21 January 2009

New Brain Probe Design Mimics Wood Wasp

Imagine this little probe digging into your brain, tooth by tooth. Like a wood wasp boring into a pine to lay its eggs, a human surgeon will penetrate your brain in search of interesting neuro-treasure. What are you hiding in there?
The researchers have developed a prototype silicon needle consisting of two shafts with 50-micrometre-long fin-shaped teeth. Motors oscillate the two shafts to propel the device forwards in the same way as the wood wasp's ovipositor (see diagram).

...Unlike existing rigid surgical probes, the device will be flexible enough to move along the safest possible route, bypassing high-risk areas of the brain during surgery, for example. It could also reduce the number of incisions needed to deliver cancer therapies to different parts of a tumour, as it can burrow its way to hard-to-reach areas.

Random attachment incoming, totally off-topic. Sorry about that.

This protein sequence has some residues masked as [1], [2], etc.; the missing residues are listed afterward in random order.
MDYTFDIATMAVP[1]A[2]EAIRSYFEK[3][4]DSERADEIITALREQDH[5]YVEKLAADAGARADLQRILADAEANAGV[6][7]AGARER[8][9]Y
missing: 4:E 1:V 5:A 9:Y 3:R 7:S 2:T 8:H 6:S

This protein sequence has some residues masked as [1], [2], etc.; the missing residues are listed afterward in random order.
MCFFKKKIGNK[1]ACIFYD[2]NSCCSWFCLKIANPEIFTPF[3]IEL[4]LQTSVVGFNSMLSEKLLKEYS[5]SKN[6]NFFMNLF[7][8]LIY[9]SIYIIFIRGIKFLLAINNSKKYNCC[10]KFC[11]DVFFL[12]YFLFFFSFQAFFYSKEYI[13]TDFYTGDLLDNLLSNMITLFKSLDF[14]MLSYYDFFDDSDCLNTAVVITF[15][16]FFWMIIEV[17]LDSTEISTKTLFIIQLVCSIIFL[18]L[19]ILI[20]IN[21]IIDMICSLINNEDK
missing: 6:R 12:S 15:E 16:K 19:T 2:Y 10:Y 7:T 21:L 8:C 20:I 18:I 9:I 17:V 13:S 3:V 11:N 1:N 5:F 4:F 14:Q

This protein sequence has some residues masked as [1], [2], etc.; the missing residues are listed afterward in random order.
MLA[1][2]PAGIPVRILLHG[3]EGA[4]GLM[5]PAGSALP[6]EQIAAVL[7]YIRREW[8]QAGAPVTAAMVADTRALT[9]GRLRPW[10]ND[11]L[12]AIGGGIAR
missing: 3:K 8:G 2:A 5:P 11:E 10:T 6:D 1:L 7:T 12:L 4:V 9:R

Emma Johnson, who works on bio-inspired engineering at the University of Reading, UK, says that the device is likely to be better suited to harder, fibrous tissues like bone and muscle than to soft brain tissue. _NS
Oh, OK, thanks Emma. I was getting a little worried there. ;-)

Better brain probes are certainly on the way. It is important for neuro-clinicians to be able to access deep brain structures without damaging more superficial structures and pathways along the way. A silicon needle might work for rigid structures like bone if it is strong enough and not too brittle. A "silicone" or similarly flexible probe may be more suitable for tissue with the consistency of brain if it can track along a desired path reasonably well. Being able to slip a probe between nerve bundles and around brain nuclei may make for a happier post-surgical aftermath.

Eventually, nano-technological probes will be given most of the intra-cranial exploratory tasks.

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